|President of the European Monetary Institute|
12 January 1994 – 1 July 1997
|Preceded by||Position established|
|Succeeded by||Wim Duisenberg|
|General Manager of the Bank for International Settlements|
1 May 1985 – 31 December 1993
|Preceded by||Gunther Schleiminger|
|Succeeded by||Andrew Crockett|
|Born||26 April 1929|
|Died||9 May 2015 (aged 86)|
|Alma mater||Catholic University of Leuven|
Nuffield College, Oxford
Alexandre, Baron Lamfalussy (Hungarian:báró Lámfalussy Sándor, 26 April 1929 – 9 May 2015), was a Hungarian-born Belgian economist and central banker.
Born in Kapuvár, Hungary, Lamfalussy left his native country in 1949. He studied at the Catholic University of Leuven and Nuffield College, Oxford, where he received his doctorate in economics. He later taught at the Université catholique de Louvain and Yale.
In 1963 he was among the founders of SUERF - an association originally set up as a group to promote financial research among academics, and served as the Association's first Honorary Treasurer. In honour of his contribution to European monetary and financial issues, he was made an honorary member of SUERF at the association's 40th anniversary meeting held at the Banque de France in Paris.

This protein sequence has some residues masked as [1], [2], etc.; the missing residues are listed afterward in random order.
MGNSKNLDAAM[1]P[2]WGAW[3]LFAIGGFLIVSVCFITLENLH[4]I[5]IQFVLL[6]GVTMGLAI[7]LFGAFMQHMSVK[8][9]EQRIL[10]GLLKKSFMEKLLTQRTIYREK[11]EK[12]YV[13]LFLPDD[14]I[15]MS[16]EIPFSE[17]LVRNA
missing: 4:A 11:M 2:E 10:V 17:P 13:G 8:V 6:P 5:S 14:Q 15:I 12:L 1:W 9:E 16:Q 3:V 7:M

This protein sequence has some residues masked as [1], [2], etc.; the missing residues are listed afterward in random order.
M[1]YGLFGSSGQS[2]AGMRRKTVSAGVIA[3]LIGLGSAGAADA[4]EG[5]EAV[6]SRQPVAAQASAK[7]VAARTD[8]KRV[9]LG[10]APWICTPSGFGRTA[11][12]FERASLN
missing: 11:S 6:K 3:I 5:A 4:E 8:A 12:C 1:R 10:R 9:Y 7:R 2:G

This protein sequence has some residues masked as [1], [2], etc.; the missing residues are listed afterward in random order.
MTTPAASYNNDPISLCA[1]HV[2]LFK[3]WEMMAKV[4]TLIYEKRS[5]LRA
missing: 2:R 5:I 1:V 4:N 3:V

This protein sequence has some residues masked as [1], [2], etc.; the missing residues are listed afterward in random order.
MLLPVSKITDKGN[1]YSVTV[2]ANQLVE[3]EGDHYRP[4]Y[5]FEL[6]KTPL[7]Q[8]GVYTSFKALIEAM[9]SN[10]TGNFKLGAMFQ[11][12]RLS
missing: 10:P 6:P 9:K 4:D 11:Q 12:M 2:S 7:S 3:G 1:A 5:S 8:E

From 1976 he was an economic adviser to the Bank for International Settlements in Basel and held the post of assistant general manager from 1981 to 1985. He was then general director of the bank, where he remained until 1993.
From 2000 to 2001 he chaired the Committee of Wise Men on the Regulation of European Securities Markets, whose proposals were adopted by the Council of the European Union in March 2001. As chair of the committee, he oversaw the creation of the Lamfalussy process, an approach to the development of financial service industry regulation used most famously in MiFID - the Markets in Financial Instruments Directive. In 2013 he was decorated with Hungary's highest decoration, Grand Cross of the Order of Saint Stephen of Hungary. He died on 9 May 2015 in Ottignies, Belgium.
- "Alexandre Lamfalussy". ECB-CFS Research Network. Archived from the original on 18 April 2003. Retrieved 21 June 2006.
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